The 12 Second Tech Challenge was started on a whim as an effort to encourage reluctant teachers to try new tools in short bursts. I offered the challenges (and possible prizes, such as web cams, graphics tablets, wireless presenter mice, etc.) to my own campuses, and I received excellent participation and feedback asking for more. I am hopeful that the project will be a district-wide offering next year.

Numerous Web 2.0 tools have gained a significant foothold in the teaching practices of our district campuses. Blogging and wikis continue to have a significant impact. Two campuses, for instance, established student news sites using Edublogs. Students published researched stories, conducted interviews, reported on school events, and incorporated videos of campus events. Twitter is beginning to be utilized in exciting ways. As examples, a middle school teacher (Twitter name foxworth) utilized the tool to communicate news and course information to students and parents. Several campuses, such as Birdville High School and Holiday Heights Elementary, are using Twitter to broadcast campus events and announcements to parents and the community. Ustream was used by the technology department, campuses, and several teachers to stream class and district events, training, and more. The availability of YouTube in the district let teachers and students access powerful educational videos and, even more exciting, to create and share their own work with a global audience. Communication tools, such as Skype, Dimdim, and Mebeam allowed classes to collaborate with other students in distant locations and teachers to attend training (see below) from the comfort of their classrooms.

Student creativity was encouraged through the use of online tools such as Glogster, Animoto, and VoiceThread. Online office applications began to be utilized, with tools such as Google Forms showing particular promise for conducting surveys, gathering data, assessing student progress, etc. The online quiz tool MyStudiyo gained a following among teachers who incorporated the interactive products into class websites and blogs.

The list could certainly go on, but this gives a good, general view of some of the exciting ways teachers and administrators have taken to the use of Web-based instructional tools in the district. Were I to create a “grade” for our progress, I’d give us a solid B+. Our faculties are showing tremendous creativity and enthusiasm, but the utilization of technology needs to see continued growth in the coming year. Far too many of our classrooms are still the domain of well-intended but out-dated practices, resources, and curriculums. The encouraging thing to witness is the fire that is spreading from small sparks of innovation, and the potential exists for a blaze of 21st Century teaching and learning to engulf the classrooms of our district.

Final BISD 12 Second Tech Challenge (#13) for the Year!

Lucky 13! The final installment of this semester’s 12 Second Tech Challenges focuses on a very useful tool, the Google Forms tool.


BISD 12 Second Tech Challenge #13 on 12seconds.tv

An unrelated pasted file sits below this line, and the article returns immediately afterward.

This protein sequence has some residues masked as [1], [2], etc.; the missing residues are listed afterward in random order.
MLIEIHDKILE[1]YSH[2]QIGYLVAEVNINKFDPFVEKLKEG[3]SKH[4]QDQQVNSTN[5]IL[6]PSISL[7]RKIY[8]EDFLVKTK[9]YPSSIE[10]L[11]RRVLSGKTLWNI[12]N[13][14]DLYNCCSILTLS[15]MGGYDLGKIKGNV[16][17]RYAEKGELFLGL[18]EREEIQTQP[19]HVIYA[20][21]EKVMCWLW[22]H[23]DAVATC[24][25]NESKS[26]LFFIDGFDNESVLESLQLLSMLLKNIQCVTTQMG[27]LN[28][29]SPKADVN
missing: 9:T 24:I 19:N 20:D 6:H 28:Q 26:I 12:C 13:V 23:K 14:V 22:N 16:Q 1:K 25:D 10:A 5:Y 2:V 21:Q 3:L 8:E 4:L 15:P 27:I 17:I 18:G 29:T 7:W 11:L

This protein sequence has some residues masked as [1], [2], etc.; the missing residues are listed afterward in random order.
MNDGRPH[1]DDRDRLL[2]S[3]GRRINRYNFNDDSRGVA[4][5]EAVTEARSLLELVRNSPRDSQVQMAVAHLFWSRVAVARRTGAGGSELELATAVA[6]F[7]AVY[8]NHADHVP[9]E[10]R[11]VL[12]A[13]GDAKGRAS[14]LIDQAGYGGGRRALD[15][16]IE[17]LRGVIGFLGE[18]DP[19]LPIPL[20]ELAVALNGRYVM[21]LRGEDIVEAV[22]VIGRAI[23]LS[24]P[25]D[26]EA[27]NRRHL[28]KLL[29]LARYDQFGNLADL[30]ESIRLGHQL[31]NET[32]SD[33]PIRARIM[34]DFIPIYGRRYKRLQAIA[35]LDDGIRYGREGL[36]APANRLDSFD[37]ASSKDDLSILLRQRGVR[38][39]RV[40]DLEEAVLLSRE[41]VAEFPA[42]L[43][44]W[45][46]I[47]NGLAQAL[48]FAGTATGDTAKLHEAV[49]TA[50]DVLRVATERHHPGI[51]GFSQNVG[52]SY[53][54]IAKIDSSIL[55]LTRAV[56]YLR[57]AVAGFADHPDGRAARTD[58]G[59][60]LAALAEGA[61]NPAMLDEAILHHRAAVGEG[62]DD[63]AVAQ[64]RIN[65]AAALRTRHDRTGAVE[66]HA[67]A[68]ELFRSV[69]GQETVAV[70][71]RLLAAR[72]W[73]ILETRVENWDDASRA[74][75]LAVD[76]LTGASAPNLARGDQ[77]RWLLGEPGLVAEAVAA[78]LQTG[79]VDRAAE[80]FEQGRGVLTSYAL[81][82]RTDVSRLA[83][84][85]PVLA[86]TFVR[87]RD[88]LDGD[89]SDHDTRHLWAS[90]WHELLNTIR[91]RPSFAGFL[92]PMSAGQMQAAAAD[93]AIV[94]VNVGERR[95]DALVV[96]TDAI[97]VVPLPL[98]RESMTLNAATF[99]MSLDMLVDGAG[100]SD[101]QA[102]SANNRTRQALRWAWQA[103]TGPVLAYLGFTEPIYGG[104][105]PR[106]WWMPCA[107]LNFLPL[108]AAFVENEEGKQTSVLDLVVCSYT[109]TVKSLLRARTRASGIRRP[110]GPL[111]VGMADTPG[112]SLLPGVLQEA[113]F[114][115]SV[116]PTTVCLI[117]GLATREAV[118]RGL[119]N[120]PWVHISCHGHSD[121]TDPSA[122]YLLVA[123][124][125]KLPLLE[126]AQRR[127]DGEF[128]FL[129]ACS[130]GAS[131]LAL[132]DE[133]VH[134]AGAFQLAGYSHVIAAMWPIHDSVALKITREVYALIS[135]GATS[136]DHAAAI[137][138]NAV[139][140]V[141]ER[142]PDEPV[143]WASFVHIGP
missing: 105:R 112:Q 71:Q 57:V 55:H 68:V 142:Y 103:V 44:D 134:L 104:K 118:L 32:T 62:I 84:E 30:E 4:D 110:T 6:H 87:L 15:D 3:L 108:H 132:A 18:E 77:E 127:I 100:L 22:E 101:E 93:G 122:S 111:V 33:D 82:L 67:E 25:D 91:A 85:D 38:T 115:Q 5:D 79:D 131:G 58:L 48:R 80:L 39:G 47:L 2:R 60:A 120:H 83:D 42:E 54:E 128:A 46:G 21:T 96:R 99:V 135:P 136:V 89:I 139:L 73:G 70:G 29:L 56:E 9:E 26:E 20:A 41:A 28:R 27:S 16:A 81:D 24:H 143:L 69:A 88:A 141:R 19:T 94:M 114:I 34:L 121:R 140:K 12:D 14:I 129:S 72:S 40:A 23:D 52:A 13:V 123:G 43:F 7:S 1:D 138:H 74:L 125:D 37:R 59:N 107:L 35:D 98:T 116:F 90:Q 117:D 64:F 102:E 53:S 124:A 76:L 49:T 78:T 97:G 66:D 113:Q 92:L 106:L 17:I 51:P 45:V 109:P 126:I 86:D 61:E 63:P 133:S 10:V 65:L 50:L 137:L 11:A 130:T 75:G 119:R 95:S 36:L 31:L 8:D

You will need to create a Google account, if you don’t already have one (and you really should). The video below shows you how it works. You could create a student or parent survey, an online test/quiz, or whatever. Be sure to share the link to the survey in your comment. (I will give you 2 credits for this if you actually administer it!)

Thank you guys for trying so many new tools! I will announce the winners of the big prizes next Wednesday!

BISD 12 Second Tech Challenge #11!

We’re getting down to crunch time. The big prizes will be announced next week, but for now, intrinsic motivation will have to do! For today’s challenge, you’ll need to create your own blog, using the site Posterous.com. Now, before you click back to the Cartoon Network site just yet, hear me out for a second.


BISD 12 Second Tech Challenge #11 on 12seconds.tv

Posterous is a site I recently shared that allows users to post using just an email message, even one that includes pictures or videos. You can even read and reply to comments via email. Accounts are free, of course, and you can blog about anything you like to talk about: family, sports, work, children, movies, food, etc. I want you to see how addictive they can be, and the best way to ensure that is to write about what you know and care about. Just be sure to share your blog’s address here once it’s set up!

BISD 12 Second Tech Challenge #9!

This one is a little different. The next few challenges will revolve around creativity tools. For starters, the challenge is to try out the site Storyblender and create a narrated/animated scene or video. This site is a blast to use, and the creative possibilities are many! It is so fun, you might just want to be creative with your spring break photos and videos! So, give it a try, and, as always, post a link to your creation here when you are finished. Have a safe and happy spring break!

Test of Scribblelive at TCEA

I just sat in on a session at TCEA and thought I’d use the opportunity to try out this new live blogging site. The blog is embedded below. I need to do some more playing with the site to form a complete opinion, but my first impression is that is is easier to use than the grand-daddy of live blogging sites, Coveritlive. I can’t speak for the feature set, though, but I’ll try to give more information as I work with it.